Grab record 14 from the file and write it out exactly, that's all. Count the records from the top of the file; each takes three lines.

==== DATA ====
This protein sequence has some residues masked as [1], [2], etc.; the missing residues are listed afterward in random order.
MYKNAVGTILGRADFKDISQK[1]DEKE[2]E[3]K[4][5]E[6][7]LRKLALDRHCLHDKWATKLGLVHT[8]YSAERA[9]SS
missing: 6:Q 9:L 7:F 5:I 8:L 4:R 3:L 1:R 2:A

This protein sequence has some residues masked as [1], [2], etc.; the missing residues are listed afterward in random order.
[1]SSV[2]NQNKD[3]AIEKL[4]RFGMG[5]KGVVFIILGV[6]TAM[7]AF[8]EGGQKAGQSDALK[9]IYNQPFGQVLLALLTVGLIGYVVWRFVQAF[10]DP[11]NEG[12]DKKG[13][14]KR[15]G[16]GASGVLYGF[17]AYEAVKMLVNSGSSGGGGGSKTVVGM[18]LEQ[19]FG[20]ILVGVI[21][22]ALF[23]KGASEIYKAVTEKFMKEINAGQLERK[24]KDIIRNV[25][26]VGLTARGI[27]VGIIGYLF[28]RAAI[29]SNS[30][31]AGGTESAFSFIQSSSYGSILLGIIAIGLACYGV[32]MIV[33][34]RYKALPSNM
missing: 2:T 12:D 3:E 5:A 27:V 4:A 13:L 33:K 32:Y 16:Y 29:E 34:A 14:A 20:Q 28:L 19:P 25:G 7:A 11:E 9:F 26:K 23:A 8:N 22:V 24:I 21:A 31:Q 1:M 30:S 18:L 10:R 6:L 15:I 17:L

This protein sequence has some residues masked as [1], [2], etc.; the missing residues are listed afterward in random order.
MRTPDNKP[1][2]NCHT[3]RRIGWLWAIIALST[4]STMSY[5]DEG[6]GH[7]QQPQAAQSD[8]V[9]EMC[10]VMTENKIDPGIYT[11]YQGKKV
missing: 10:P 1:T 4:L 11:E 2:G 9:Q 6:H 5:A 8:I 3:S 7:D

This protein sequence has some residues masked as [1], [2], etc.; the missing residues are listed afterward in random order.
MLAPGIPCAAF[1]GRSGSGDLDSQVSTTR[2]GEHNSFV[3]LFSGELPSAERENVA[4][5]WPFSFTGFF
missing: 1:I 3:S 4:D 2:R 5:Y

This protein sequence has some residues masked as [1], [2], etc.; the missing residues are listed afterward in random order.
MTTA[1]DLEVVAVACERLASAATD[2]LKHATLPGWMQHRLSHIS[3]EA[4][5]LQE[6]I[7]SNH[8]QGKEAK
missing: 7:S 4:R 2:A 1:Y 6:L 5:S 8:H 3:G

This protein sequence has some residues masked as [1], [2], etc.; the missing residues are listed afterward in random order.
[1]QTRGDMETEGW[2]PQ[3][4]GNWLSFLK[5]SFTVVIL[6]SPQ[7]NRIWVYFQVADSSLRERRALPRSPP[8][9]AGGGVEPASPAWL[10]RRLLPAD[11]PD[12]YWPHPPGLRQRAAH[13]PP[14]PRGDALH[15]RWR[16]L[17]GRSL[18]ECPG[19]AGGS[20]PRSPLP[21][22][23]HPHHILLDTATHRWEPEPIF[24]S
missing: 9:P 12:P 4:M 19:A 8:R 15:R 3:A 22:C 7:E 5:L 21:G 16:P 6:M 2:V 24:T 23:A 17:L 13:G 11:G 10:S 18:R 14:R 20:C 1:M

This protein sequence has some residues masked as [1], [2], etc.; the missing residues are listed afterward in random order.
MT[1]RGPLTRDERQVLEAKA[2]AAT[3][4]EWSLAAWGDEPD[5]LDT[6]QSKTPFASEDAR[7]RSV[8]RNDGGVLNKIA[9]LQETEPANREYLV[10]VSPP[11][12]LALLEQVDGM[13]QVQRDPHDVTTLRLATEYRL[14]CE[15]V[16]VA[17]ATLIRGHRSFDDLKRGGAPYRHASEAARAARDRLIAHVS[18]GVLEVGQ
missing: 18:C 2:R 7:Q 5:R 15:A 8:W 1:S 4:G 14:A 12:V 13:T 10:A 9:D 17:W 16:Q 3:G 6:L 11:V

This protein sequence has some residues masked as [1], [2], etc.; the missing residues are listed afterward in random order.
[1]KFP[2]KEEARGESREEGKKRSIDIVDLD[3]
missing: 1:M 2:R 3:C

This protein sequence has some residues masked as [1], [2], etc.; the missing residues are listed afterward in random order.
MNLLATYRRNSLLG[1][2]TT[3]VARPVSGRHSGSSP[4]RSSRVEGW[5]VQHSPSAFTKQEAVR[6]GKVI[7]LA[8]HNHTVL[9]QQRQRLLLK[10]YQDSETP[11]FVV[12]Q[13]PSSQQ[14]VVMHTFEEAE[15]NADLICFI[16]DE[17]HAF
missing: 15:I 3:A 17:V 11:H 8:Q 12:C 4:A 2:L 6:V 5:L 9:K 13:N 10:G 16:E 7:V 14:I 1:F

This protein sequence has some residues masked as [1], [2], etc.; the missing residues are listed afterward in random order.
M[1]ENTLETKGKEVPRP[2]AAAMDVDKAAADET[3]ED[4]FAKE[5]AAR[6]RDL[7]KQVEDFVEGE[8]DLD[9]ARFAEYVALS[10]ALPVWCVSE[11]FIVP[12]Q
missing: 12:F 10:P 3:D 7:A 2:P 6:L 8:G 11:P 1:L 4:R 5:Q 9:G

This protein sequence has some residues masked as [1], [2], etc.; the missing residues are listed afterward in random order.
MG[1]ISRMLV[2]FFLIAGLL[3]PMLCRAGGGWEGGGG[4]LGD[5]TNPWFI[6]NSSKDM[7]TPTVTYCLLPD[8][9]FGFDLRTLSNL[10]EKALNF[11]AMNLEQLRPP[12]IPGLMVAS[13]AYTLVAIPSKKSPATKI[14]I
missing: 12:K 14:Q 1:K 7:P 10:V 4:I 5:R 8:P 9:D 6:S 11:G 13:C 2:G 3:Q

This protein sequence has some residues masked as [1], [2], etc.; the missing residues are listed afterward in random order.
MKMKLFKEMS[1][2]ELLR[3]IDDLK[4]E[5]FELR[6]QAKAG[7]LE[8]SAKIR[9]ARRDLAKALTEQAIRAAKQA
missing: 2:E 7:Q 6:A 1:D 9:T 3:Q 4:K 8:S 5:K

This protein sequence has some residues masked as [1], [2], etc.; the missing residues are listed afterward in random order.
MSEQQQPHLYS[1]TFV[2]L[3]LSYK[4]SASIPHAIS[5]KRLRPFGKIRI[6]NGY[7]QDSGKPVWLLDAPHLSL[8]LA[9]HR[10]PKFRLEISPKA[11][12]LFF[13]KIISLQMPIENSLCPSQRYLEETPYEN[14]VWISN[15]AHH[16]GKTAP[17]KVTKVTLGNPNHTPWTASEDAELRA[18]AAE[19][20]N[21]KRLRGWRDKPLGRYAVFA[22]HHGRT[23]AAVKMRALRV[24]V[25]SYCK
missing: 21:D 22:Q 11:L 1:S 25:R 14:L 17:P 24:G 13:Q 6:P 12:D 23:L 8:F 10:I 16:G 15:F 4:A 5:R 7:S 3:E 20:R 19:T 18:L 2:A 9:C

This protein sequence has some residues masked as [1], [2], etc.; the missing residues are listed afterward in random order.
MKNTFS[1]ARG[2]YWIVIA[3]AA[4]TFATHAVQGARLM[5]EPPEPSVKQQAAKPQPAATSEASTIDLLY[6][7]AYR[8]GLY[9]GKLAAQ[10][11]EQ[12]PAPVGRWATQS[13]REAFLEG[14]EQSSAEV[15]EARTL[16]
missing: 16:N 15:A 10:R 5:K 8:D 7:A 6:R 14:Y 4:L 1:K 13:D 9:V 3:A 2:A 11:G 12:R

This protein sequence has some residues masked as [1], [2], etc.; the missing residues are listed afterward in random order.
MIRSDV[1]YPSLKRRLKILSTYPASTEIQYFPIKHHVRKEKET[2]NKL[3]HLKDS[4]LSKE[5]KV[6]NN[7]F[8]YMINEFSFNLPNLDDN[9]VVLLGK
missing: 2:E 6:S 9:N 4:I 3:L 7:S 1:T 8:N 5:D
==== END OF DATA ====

This protein sequence has some residues masked as [1], [2], etc.; the missing residues are listed afterward in random order.
MKNTFS[1]ARG[2]YWIVIA[3]AA[4]TFATHAVQGARLM[5]EPPEPSVKQQAAKPQPAATSEASTIDLLY[6][7]AYR[8]GLY[9]GKLAAQ[10][11]EQ[12]PAPVGRWATQS[13]REAFLEG[14]EQSSAEV[15]EARTL[16]
missing: 16:N 15:A 10:R 5:K 8:D 7:A 6:R 14:Y 4:L 1:K 13:D 9:V 3:A 2:A 11:G 12:R